Sovereignty cuts both ways, Downing Street has forgotten that

Sovereignty cuts both ways, writes Richard Rose. Characteristic of British policy since the Brexit process began, Downing Street has forgotten that the EU and its member states are sovereign powers too. Its actions risk undermning trust in any future EU-British relationship.

Downing Street has shown its belief in the power of parliamentary sovereignty by citing it to justify reneging on the Northern Ireland Protocol in the Withdrawal Agreement that it signed with the EU last autumn and that was endorsed by Parliament. It did so by invoking the traditional principle of the unwritten constitution: no Act of Parliament can bind a subsequent Act.

The reasons for not wanting to enforce the Agreement’s conditions for regulating the movement of goods between Great Britain and Northern Ireland are both practical and principled. The procedures will impose costly burdens on firms engaged in trade and they will be an infringement on the unity of the United Kingdom. Boris Johnson was nonetheless prepared to accept these measures as the price of getting an Agreement on Brexit accepted by the EU. When Johnson won a majority last December in a new Parliament purged of pro-EU Conservative MPs, it promptly endorsed the Agreement and it became an International Treaty with the EU.

The principle of the rule of law means that both parties signing a Treaty are meant to act within its rules, even if doing so may impose costs and inconvenience. The clauses in the Agreement and its 585-page annexe ended the ‘cake’ strategy that Johnson had been pursuing, that is, keeping all the benefits of EU trade while gaining freedom from the obligation to respect the EU’s trade laws. Michel Barnier, the chief negotiator for the European Commission, hailed the Treaty with the statement: ‘The Withdrawal Agreement creates legal certainty where Brexit created uncertainty’.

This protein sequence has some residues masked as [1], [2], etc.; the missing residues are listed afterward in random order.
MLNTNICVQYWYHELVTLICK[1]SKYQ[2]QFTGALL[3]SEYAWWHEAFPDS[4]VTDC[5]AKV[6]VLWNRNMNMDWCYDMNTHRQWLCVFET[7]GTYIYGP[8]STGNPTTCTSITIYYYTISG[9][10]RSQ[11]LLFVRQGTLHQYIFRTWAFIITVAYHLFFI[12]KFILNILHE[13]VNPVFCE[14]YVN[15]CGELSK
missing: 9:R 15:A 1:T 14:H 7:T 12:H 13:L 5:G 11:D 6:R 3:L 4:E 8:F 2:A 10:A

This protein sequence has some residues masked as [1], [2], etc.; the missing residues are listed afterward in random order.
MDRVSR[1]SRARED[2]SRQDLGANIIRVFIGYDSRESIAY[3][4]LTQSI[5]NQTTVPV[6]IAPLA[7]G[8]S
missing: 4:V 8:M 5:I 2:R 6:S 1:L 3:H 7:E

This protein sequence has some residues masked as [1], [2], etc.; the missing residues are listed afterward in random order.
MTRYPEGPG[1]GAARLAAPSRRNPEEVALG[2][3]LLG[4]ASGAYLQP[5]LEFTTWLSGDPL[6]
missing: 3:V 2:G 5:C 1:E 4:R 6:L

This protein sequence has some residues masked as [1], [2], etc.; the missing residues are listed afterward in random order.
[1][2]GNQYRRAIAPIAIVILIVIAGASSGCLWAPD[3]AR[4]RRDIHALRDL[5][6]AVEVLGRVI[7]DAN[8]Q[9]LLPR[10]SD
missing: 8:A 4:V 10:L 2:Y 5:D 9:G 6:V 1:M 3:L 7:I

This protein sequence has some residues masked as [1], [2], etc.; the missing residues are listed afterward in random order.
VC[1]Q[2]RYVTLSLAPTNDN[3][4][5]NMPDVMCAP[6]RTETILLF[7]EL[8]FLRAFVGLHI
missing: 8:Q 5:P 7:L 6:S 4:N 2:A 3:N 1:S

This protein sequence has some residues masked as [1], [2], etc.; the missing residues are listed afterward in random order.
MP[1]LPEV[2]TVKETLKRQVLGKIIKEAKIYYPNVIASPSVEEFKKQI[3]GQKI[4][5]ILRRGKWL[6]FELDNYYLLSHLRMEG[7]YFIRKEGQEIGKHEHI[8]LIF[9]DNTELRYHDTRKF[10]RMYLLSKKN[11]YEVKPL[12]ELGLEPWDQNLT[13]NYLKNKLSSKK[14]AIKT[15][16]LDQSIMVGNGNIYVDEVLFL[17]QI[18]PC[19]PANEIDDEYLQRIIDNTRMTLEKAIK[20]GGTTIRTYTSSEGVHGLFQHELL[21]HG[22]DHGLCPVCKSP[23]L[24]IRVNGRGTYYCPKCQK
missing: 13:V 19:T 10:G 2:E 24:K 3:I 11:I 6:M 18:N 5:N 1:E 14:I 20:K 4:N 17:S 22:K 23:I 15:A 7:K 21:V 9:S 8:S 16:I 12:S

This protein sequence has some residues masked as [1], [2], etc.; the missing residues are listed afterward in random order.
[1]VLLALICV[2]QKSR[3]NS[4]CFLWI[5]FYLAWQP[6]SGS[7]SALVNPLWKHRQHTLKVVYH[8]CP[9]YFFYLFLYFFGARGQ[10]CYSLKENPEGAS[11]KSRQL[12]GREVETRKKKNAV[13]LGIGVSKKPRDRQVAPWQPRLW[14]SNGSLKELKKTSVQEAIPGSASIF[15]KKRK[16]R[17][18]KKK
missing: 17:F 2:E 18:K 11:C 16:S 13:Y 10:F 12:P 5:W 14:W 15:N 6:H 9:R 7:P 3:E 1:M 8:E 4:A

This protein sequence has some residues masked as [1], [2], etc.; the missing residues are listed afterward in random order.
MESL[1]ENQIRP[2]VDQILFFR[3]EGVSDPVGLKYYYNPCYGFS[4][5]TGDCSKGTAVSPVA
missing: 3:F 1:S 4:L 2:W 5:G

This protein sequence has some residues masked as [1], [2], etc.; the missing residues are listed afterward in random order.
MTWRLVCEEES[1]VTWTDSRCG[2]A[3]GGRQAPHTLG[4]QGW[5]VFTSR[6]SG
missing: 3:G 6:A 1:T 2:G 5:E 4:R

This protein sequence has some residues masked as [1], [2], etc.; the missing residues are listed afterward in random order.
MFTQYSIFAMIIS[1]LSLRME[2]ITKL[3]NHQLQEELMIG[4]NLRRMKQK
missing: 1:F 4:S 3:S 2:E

The government bill on trade within the UK introduced on Wednesday demonstrated absolute British sovereignty: it contained clauses overriding Treaty provisions regulating trade between Northern Ireland and Great Britain. They had served their purpose and trying to enforce them would reveal how impractical and costly they were and inflame Tory and Northern Ireland MPs who have favoured no deal.

The government’s chief legal advisor, Sir Jonathan Jones, took a different view and resigned. Parliamentary sovereignty must be exercised within the rule of law and could not be invoked in disregard of a Treaty that Parliament had approved. The only way that its fresh approach to Northern Ireland could be legally justified would be by getting the consent of the EU to a change or by having a new Act of Parliament repeal the agreement it had approved in January.

The relevant Conservative government ministers responsible for law enforcement, Robert Buckland at Justice and Attorney General Suella Braverman, put their commitment to Downing Street ahead of their ministerial responsibilities. The Northern Ireland Secretary Brandon Lewis instantly secured entry to the Oxford Dictionary of Quotations by telling the House of Commons that the new government bill would only breach international law ‘in a very specific and limited way’.